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Evening wrap up: today's late breaking business stories

Top stories from around the web.

HSBC profits near double to $8.43bn in 'calmer waters' (Telegraph)

HSBC has reported its best quarterly performance in several years as Britain’s largest bank saw its pre-tax profits nearly double to $8.4bn.

Glass Lewis joins call for Dimon to split roles (FT)

Jamie Dimon’s prospects of holding on to his chairmanship of JPMorgan Chase darkened on Tuesday as a second shareholder advisory group recommended he be stripped of the role.

Glass, Lewis followed ISS in advising shareholders to vote for a split in Mr Dimon’s chief executive and chairman roles at an annual meeting in Tampa on May 21.

Consumers forced to cut back on savings (Telegraph)

A third of savers say will not be able to afford to put away as much in the coming months.

UK projects at risk after China funding threat (Telegraph)

The Daily Telegraph understands that China's sovereign wealth fund will not be able to invest in long-term British projects until a solution to the diplomatic stand-off, caused by David Cameron's meeting with the Dalai Lama last year, has been reached.

The Beijing government believes Britain needs to make amends before relations can return to normal.


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Is anyone prepared to solve the NHS funding crisis?

As long as the political taboo on raising taxes endures, the service will be in financial peril. 

It has long been clear that the NHS is in financial ill-health. But today's figures, conveniently delayed until after the Conservative conference, are still stunningly bad. The service ran a deficit of £930m between April and June (greater than the £820m recorded for the whole of the 2014/15 financial year) and is on course for a shortfall of at least £2bn this year - its worst position for a generation.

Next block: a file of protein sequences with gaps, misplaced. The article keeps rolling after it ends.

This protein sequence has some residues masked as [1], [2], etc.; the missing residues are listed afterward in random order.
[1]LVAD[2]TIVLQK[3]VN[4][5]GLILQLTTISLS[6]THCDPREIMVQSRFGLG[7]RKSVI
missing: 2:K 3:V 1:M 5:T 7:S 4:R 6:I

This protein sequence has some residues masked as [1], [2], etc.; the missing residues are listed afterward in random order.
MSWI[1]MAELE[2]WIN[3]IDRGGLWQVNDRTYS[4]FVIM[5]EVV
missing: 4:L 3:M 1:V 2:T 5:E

Though often described as having been shielded from austerity, owing to its ring-fenced budget, the NHS is enduring the toughest spending settlement in its history. Since 1950, health spending has grown at an average annual rate of 4 per cent, but over the last parliament it rose by just 0.5 per cent. An ageing population, rising treatment costs and the social care crisis all mean that the NHS has to run merely to stand still. The Tories have pledged to provide £10bn more for the service but this still leaves £20bn of efficiency savings required. 

Speculation is now turning to whether George Osborne will provide an emergency injection of funds in the Autumn Statement on 25 November. But the long-term question is whether anyone is prepared to offer a sustainable solution to the crisis. Health experts argue that only a rise in general taxation (income tax, VAT, national insurance), patient charges or a hypothecated "health tax" will secure the future of a universal, high-quality service. But the political taboo against increasing taxes on all but the richest means no politician has ventured into this territory. Shadow health secretary Heidi Alexander has today called for the government to "find money urgently to get through the coming winter months". But the bigger question is whether, under Jeremy Corbyn, Labour is prepared to go beyond sticking-plaster solutions. 

George Eaton is political editor of the New Statesman.